(CNN) - Less than 12 hours after he addressed the nation to announce a series of military strikes against Syria, President Donald Trump celebrated on Twitter.
"A perfectly executed strike last night," he wrote. "Thank you to France and the United Kingdom for their wisdom and the power of their fine Military. Could not have had a better result. Mission Accomplished!"
On Sunday, Trump defended his use of the phrase after members of the media -- including yours truly -- pointed out some ironies.
"The Syrian raid was so perfectly carried out, with such precision, that the only way the Fake News Media could demean was by my use of the term 'Mission Accomplished,'" Trump tweeted. "I knew they would seize on this but felt it is such a great Military term, it should be brought back. Use often!"
Mission. Accomplished. So, let's break this down.
You might remember those two words emblazoned on a massive red, white and blue banner that hung behind the last Republican president -- George W. Bush -- as he spoke aboard the USS Abraham Lincoln on May 1, 2003. Bush's speech that day was regarded as a marker of the end of "major combat operations" in Iraq after just over a month of fighting.
As the war in Iraq dragged on for years to come and American casualties piled up, the "Mission Accomplished" banner became a punch line, a telling indication of the Bush administration's gross underestimation of the challenge posed by the conflict.
Years later, as he was preparing to leave office, Bush acknowledged the banner was a mistake.
"It was a sign aimed at the sailors on the ship, but it conveyed a broader knowledge," Bush said in 2008. "To some it said, well, Bush thinks the war in Iraq is over, when I didn't think that. But nonetheless, it conveyed the wrong message."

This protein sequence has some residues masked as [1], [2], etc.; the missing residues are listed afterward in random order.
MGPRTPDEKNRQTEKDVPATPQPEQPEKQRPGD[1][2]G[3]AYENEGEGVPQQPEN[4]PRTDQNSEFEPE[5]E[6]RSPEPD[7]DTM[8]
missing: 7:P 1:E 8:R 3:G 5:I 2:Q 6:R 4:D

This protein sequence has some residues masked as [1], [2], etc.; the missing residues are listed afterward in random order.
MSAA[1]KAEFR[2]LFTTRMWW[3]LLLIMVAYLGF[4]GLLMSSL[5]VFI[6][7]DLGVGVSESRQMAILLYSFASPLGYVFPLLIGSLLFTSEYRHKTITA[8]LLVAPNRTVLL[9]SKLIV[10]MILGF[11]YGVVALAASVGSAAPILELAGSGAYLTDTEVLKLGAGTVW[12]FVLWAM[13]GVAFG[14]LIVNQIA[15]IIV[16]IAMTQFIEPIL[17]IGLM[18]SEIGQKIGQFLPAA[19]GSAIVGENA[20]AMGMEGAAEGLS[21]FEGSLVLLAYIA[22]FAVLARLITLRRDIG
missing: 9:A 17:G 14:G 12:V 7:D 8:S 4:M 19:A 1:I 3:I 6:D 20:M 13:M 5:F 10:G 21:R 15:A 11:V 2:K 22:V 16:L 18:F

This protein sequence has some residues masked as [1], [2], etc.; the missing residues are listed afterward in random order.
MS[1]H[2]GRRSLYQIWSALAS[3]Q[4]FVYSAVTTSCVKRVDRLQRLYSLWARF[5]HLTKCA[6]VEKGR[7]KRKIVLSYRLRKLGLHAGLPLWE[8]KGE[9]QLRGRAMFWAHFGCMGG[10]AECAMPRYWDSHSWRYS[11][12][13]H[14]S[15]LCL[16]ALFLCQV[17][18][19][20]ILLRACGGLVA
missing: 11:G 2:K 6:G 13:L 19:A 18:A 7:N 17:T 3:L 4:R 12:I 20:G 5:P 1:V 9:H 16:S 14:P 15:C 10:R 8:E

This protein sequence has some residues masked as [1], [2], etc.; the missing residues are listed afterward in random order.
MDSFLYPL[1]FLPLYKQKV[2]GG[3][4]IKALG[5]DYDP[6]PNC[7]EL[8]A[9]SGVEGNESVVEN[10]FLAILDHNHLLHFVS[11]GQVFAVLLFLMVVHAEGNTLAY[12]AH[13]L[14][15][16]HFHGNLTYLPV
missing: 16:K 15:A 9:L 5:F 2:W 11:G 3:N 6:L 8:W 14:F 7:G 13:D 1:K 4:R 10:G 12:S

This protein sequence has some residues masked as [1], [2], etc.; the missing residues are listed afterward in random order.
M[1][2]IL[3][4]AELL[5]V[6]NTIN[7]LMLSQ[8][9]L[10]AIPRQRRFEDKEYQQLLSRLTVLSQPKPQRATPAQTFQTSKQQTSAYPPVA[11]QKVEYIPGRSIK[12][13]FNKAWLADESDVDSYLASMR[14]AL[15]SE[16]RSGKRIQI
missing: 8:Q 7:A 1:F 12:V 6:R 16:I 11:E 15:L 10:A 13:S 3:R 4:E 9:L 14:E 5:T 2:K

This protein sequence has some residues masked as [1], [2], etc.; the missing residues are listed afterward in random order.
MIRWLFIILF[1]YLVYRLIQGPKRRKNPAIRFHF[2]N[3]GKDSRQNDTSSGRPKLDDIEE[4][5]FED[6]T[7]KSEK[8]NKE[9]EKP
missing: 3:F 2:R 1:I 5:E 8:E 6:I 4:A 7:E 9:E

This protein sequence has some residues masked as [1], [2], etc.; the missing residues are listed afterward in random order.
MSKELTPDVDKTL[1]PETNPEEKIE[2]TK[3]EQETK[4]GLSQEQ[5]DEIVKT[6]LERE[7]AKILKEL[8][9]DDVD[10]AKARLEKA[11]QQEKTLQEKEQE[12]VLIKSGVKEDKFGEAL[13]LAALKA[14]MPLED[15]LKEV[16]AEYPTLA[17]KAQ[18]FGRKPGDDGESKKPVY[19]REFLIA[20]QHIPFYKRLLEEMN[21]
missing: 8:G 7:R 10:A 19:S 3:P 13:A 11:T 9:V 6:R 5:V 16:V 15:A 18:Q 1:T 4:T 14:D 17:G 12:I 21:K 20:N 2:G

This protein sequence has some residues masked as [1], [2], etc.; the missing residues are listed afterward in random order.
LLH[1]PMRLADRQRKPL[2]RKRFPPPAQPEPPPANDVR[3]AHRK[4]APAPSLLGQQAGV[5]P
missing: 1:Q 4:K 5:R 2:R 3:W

And now, just hours removed from strikes on Syria that were hotly debated even within his administration -- and for which there is no congressional authorization -- Trump is using those same words to declare victory.
What it suggests is either an ignorance of or a disinterest in recent history. Anyone -- and I mean anyone -- who has followed the political and policy debate in this country for the last 20 years knows exactly what the words "mission accomplished" conjure up. Particularly when in reference to a military strike against a foreign power. In the Middle East. With fears of escalation into a broader regional war rampant.
Words matter. Even if George W. Bush and the "Mission Accomplished" banner never existed, it's more than a little bit strange for Trump to declare victory so soon after he announced the strikes.
Here's the key piece of what he said Friday night (bolding is mine):
"The purpose of our actions tonight is to establish a strong deterrent against the production, spread, and use of chemical weapons. Establishing this deterrent is a vital national security interest of the United States. The combined American, British, and French response to these atrocities will integrate all instruments of our national power -- military, economic, and diplomatic. We are prepared to sustain this response until the Syrian regime stops its use of prohibited chemical agents."
If we are "prepared to sustain" our "response" until Syria stops the use of chemical weapons forever, it may well take more than a single night of missile strikes. And, isn't Trump the one who blasted the likes of President Barack Obama and Hillary Clinton for supposedly telegraphing the United States' strategic moves?
Trump tweeting out "Mission Accomplished" won't make one missile miss or knock one US ship off course.
But Trump would do well to remember the words of philosopher George Santayana: "Those who cannot remember the past are condemned to repeat it."